Protest
Angry over Lambada issue, at least 2000 Adivasi hamlets across the state have declared self-rule, and have said that they will not cooperate with the government.

 

Adivasis across Telangana have erected black flags in their gudems (hamlets), protesting against government indifference in addressing the longstanding conflict between Banjara Lambadas and Adivasis. With the slogan “Maava Naate Maava Raaj” (our village, our rule), and to the beat of their traditional drum – the thodum – the tribal population in the state declared self rule in all Adivasi villages on the night of May 31.

The Adivasis have erected banners and black flags declaring self-rule under the Fifth Schedule of the Constitution. The protest is led by former TDP MLA Soyam Baburao, state president of Adivasi Hakkula Porata Samithi, also known as Thudumdhebba. Thudumdhebba is an Adivasi political group that derives its name from the traditional drum.

Thudumdhebba leaders say that at least 2000 Adivasi hamlets across Karimnagar, Warangal, Kothagudem, Khammam, Mahabubad, Komaram Bheem, Mancherial, Nirmal and Adilabad districts have declared self-rule. Protesters say they will not cooperate with the government, and will operate on their own under the Grama Sabha Vyavastha (village committee system.)

The decision to declare self-rule was taken at a meeting by the Adivasis in Keslapur, Adilabad on May 27. The agitating Adivasi leaders later met the Chief Secretary of the state on Thursday. However, disappointed with the government’s response to their plight, they went ahead with the strike.

Why the conflict?

The Adivasis accuse the Lambadas of exploiting reservations for Scheduled Tribes, and depriving them of opportunities in education and employment. Soyam Baburao, the man behind the agitation, says that they are also fighting against cultural appropriation by the Lambadas.

“They are ruining our culture, encroaching upon our lands and ruling us. All the IAS and government officers are from the Lambada community. Our people are not able to get jobs, as these people are exploiting the quota. We are the marginalized community, who need the aid of the government; and are in need of reservation,” Soyam Baburao says.

The Adivasis allege that the Lambadas were included in the ST list in the erstwhile united Andhra Pradesh in a haste in 1976, without following proper procedure.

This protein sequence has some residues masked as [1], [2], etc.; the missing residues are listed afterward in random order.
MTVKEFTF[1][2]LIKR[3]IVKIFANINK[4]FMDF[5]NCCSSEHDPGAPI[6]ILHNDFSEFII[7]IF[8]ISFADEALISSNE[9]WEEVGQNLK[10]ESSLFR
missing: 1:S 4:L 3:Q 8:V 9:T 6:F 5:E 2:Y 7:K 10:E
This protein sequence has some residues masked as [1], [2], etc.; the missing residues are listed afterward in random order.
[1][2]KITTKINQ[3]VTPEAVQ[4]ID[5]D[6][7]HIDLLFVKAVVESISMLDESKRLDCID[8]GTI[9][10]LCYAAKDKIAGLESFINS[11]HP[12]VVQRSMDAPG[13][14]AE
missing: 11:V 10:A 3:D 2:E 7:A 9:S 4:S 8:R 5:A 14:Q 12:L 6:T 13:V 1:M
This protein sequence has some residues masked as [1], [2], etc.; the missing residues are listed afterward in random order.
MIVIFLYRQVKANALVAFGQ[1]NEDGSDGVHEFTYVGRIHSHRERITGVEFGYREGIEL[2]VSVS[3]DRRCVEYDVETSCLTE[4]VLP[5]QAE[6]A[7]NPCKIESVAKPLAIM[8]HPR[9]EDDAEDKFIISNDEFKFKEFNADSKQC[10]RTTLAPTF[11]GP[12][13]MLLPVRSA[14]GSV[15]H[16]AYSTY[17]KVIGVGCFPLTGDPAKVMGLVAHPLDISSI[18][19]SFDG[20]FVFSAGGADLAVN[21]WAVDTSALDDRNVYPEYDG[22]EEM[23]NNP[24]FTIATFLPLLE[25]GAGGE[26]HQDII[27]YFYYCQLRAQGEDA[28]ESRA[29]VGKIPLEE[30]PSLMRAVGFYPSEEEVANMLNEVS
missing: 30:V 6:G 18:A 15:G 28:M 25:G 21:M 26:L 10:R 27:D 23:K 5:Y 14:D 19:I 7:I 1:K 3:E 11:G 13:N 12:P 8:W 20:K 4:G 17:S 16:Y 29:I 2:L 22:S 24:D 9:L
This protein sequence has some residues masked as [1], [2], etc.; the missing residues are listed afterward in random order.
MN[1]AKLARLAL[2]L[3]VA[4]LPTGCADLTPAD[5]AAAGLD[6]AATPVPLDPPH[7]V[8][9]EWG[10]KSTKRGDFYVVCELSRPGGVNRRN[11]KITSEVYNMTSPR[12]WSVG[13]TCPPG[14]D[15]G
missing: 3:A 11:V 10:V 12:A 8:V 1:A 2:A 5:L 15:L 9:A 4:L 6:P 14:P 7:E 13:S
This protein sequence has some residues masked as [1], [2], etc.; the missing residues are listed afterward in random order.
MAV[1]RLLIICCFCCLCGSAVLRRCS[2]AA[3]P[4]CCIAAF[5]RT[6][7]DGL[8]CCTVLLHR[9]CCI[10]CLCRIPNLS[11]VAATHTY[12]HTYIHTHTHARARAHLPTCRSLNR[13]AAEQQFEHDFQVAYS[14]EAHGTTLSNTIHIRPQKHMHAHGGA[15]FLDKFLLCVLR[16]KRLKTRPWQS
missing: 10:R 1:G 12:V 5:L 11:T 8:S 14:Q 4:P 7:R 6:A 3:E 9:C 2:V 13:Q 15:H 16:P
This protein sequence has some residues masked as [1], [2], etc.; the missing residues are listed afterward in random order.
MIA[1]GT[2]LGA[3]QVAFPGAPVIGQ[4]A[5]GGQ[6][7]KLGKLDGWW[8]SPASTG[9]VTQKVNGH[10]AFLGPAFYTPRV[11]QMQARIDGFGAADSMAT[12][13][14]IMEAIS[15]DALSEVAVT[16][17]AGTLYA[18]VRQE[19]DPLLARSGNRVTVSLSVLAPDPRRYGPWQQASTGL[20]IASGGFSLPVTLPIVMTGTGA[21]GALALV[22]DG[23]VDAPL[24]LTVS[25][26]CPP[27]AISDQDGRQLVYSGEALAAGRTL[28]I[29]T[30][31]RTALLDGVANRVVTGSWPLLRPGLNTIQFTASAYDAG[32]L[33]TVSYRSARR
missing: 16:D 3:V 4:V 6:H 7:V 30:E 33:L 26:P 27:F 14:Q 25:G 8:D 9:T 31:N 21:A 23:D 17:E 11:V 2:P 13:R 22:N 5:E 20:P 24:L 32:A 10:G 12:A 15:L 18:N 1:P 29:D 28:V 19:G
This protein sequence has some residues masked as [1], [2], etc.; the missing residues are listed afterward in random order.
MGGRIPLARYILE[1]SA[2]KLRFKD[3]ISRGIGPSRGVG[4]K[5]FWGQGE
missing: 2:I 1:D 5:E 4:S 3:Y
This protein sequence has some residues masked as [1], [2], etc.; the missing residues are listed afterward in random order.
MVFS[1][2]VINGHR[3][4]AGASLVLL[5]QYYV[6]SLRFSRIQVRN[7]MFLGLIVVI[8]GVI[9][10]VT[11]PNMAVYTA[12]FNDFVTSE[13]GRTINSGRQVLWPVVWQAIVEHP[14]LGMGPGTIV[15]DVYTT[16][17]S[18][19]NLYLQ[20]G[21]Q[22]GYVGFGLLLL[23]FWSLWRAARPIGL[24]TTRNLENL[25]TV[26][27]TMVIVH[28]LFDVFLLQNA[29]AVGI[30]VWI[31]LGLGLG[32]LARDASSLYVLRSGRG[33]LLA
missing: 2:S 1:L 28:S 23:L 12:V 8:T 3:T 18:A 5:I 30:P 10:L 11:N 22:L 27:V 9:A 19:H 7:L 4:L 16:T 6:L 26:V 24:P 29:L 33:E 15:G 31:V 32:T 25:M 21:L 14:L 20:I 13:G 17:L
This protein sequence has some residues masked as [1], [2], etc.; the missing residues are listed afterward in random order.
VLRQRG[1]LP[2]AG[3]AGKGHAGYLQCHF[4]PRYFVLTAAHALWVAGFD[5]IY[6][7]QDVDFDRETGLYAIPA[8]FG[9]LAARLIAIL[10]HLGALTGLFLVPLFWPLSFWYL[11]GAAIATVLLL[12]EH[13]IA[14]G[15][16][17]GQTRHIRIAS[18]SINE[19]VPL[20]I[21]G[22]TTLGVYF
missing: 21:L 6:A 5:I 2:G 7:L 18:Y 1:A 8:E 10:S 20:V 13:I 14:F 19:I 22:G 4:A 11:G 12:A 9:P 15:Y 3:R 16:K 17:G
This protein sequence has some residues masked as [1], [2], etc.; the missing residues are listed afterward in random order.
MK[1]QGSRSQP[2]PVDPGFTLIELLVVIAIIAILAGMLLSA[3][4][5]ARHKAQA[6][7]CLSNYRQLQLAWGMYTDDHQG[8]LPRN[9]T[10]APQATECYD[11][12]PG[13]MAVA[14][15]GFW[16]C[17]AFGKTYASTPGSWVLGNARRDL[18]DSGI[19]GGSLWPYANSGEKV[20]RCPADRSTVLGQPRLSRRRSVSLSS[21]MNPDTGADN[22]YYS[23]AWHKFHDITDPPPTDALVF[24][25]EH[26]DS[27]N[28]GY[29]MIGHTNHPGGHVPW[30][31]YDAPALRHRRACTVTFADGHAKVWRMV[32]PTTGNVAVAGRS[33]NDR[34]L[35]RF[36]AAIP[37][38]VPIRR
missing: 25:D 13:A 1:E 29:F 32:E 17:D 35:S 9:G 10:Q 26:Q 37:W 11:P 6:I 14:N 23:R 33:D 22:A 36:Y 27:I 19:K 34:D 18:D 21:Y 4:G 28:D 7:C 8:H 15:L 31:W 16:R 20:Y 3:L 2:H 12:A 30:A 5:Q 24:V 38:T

“No procedure was followed. No committee was constituted. They didn’t ask the opinion of the Adivasis. Didn’t study the implications of it. Because of these procedural lapses, we are in such a mess,” claims Baburao.  

Baburao alleges that though the Lambadas are entitled for reservation only in education, they have been using them for getting jobs too. “There’s not one person from the Adivasi community who is in a major position to represent us. The Lambadas are taking away our opportunities,” he laments.

Adivasi activist, Athram Bhujang Rao observes that the conflict between the Adivasis and Lambadas is also because of the struggle for domination. “The Adivasis can’t take the diktats of Lambadas who are less in number, but occupy all influential positions. It is a struggle for power and who wields power over whom,” he says.

What sparked the row?

Tensions between the Adivasis and the Banjara Lambadas have been simmering for many years. However, the tensions escalated after the Lambadas erected the statue of ‘Shaanki Maata’, in the same enclosure as Komaram Bheem, a heroic Gond leader who fought against the Nizam’s misrule. The appropriation of the Lambadas in the tribal museum, with their statues and artifacts, angered the Adivasis and led to a clash in 2016.

In a series of such minor clashes, the conflict turned violent in December last year after the Lambadas allegedly retaliated by garlanding the statue of Komaram Bheem with slippers. To control the violence, the state had blocked internet connection in the area for several days, and also issued a gag order to the media against reporting about the incident.

Fifth Schedule of the Constitution

The Fifth Schedule of the Constitution, read with Article 244, says that some areas in the country which have a large tribal population can be designated as “Scheduled Areas” by the President of India. The Constitution further says that these areas will have a Tribal Advisory Council, that will advise the Governor on the administration of these areas, including on what laws will be applicable there. In 1996, the Scheduled Areas were given the power of self governance, just like a Panchayat, as per the Panchayats (Extension to Scheduled Areas) Act (PESA).

Currently, four districts in Telangana are partly covered under PESA – Adilabad, Mahboobnagar, Khammam and Warangal.

The protesters have now declared that they will self govern their hamlets in Karimnagar, Kothagudem, Komaram Bheem, Mahabubabad, Khammam, Mancherial, and Nirmal as well.